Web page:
ARM Introduce Cortex-R8 Modem Chip Ready for 5G Speeds


While 5G might seem like a pipe dream for the majority of us, it's definitely under development right now, and as networks all over the world try to maximize 4G LTE technologies, it won't be long before 5G starts to seem a very real reality. While infrastructure and even the very standard that all 5G networks will need to adhere to are still being designed, ARM this week is introducing their first modem chip that will enable device manufacturers all over the world to get ahead of the curve. The Cortex-R8 is a real-time processor and will succeed the current market-leader, the Cortex-A7.

To understand what the new Cortex-R8 is, we need to figure out why it's different to a Cortex-A processor, like the Cortex-A57 processors found in many higher-end smartphones. The Cortex-R line of processors are real-time processors, and predominantly find themselves being used in storage devices, such as SSDs and anything that needs to crunch numbers quickly, they're not designed for rich applications such as a full OS, like Android or iOS for instance, but more for shifting pure data around. When speaking to ARM during a briefing, it was stressed that while the Cortex-R8 will support "at least" the first generation of 5G connections, it's more likely to be used in LTE-Advanced Pro applications. These networks would use a combination of carrier aggregation and perhaps LTE Unlicensed spectrum and WiFi coming together. Using unused spectrum that's normally used for WiFi is already being tested by Qualcomm and Verizon right now.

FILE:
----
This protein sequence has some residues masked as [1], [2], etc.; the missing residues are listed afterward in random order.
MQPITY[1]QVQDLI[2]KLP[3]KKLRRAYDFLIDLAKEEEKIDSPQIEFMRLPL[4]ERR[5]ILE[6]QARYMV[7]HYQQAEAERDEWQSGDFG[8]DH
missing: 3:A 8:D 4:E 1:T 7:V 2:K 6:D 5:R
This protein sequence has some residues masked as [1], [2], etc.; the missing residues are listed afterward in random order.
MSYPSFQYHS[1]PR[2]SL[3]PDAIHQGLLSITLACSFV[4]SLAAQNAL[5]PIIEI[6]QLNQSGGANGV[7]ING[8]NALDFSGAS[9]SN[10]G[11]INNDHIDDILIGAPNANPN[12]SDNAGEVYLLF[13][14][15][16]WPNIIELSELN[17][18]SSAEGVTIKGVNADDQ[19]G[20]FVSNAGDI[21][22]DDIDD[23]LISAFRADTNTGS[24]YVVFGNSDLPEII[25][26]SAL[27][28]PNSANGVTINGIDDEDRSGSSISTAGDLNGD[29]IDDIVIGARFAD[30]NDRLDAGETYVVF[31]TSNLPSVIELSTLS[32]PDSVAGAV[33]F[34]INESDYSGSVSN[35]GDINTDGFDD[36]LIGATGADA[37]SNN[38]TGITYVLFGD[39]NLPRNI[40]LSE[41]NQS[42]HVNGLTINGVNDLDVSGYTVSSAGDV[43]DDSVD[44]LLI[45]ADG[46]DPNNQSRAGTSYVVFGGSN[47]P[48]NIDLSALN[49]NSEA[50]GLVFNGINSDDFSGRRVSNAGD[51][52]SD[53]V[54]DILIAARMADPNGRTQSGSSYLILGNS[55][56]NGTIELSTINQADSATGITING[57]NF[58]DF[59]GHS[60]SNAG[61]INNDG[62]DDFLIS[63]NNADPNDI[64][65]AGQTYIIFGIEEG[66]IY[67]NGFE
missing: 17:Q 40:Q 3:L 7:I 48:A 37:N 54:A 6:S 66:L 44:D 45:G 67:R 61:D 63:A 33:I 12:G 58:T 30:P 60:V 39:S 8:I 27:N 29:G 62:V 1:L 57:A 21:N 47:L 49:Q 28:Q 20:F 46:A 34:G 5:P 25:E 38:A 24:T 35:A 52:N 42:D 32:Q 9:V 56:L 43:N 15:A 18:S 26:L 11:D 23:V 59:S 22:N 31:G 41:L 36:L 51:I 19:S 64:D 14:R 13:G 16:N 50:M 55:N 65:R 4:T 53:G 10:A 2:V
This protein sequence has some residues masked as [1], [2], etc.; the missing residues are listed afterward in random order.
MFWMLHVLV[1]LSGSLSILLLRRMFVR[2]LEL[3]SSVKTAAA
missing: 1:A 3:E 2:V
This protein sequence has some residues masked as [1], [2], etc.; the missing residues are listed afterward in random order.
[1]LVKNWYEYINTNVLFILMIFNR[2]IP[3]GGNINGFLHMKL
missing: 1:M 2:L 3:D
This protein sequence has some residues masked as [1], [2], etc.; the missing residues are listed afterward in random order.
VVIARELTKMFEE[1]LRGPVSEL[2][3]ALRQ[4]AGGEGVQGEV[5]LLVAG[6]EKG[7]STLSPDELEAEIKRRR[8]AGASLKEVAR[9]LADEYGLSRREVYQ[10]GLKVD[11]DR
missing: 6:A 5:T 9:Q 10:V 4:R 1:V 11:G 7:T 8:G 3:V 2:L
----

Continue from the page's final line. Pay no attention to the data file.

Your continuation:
The Cortex-R8 is built around ARM v7-R instruction sets and will be hitting manufacturers later this year, enabling work to begin on the next-generation of modems and real-time processors that help us get online in a speedy fashion. Compatible with existing software solutions and scalable all the way up to impressive quad-core designs, the Cortex-R8 is ready for tomorrow's 5G and will likely start being used in smartphones and tablets some time next year. With support for LTE-Advanced Pro and likely the first-generation of 5G networks, ARM has a solution that will please the majority of hardware vendors out there, and presumably make it much easier for device manufacturers to get hardware ready for new 5G networks in the near future.

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For years now I've had a heavy interest in technology, growing up with 8-bit computers and gaming consoles has fed into an addiction to everything that beeps. Android saved me from the boredom of iOS years ago and I love watching the platform grow. As an avid reader and writer nothing pleases me more than to write about the exciting world of Android, Google and mobile technology as a whole.

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